FRANKFORT, Ky. (AP) — Patients in hospitals, nursing homes and hospice centers could soon be exempted from rules intended to make it more difficult for addicts to get painkillers in Kentucky.
The House Judiciary Committee voted 15-0 on Monday to approve changes to a year-old law that was intended to crack down on widespread prescription drug abuse in a state where more people are dying from overdoses than car crashes.
House Speaker Greg Stumbo, D-Prestonsburg, said the law had unintended consequences that made the seriously ill and the elderly subject to the same level of scrutiny as would-be prescription drug traffickers.
"We have exempted hospitals and long-term care facilities from the requirements because we know that patients who are admitted to these facilities are not likely to divert drugs during their stay," Stumbo said.
The bill also gives surgery patients with a 14-day exemption.
"We know that pain management during this time is critical," Stumbo said.
Special allowances are also made for hospice and end-of-life treatment, cancer patients, those who react adversely to a prescription and require a substitute medicine, and those engaged in federally authorized research projects.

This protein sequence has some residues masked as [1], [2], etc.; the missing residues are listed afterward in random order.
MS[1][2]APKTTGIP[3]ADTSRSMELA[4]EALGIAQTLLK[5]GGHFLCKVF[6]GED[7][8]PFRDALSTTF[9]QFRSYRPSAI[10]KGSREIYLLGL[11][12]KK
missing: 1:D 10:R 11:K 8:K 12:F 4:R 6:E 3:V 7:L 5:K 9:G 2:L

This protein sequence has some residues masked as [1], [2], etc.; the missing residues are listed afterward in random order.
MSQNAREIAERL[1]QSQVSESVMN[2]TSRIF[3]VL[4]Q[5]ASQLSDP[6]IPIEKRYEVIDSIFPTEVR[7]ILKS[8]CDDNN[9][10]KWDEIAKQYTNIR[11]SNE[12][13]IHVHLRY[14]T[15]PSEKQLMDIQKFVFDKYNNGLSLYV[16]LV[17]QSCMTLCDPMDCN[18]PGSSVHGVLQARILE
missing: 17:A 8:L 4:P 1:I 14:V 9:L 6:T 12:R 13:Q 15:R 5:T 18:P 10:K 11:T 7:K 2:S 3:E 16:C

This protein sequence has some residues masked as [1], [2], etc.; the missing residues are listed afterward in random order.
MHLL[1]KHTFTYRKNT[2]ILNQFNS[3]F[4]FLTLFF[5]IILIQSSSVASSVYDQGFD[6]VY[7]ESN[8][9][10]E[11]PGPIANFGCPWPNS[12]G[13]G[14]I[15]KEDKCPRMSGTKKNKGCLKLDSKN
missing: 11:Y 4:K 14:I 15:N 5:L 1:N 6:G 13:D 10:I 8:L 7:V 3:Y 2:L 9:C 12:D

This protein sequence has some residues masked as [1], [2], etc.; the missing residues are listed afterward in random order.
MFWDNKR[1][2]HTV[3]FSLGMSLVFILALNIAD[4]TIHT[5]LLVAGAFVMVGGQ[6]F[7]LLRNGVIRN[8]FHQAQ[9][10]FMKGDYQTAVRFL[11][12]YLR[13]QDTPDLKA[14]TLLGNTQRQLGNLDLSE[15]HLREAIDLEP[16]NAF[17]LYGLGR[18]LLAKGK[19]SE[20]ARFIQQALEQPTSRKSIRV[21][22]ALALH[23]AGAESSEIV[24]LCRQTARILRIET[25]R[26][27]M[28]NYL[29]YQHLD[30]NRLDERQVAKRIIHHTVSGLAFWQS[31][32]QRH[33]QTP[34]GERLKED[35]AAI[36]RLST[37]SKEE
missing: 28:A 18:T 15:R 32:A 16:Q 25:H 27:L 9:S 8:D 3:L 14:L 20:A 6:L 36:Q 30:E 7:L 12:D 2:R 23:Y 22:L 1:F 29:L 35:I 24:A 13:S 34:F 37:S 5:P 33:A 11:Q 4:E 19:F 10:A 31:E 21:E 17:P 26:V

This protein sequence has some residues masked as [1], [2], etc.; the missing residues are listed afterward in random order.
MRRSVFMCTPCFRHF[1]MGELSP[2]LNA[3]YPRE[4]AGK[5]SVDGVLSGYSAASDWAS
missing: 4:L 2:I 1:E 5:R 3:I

Senate President Robert Stivers, R-Manchester, said he is OK with the tweaks that Stumbo outlined on Monday.
The measure now goes to the full House for consideration before being sent to the Senate.
Gov. Steve Beshear had urged lawmakers in his annual State of the Commonwealth speech earlier this month to make some minor changes to the prescription drug law to accommodate patients who are clearly not drug abusers or traffickers.
Beshear warned against wholesale changes, saying the new prescription drug law has led to the closure of at least 10 pain management clinics and a significant decrease in the number of painkillers being prescribed.
The law requires pain management clinics to be owned by licensed medical providers and that they have medical directors in charge. Already, at least 10 pain clinics have shut down since the law went into effect last July.
The law also requires all doctors, dentists, optometrists, registered nurses and podiatrists to check their patients' drug histories on the state's prescription monitoring system, known as KASPER, before writing prescriptions.
The legislation is House Bill 217.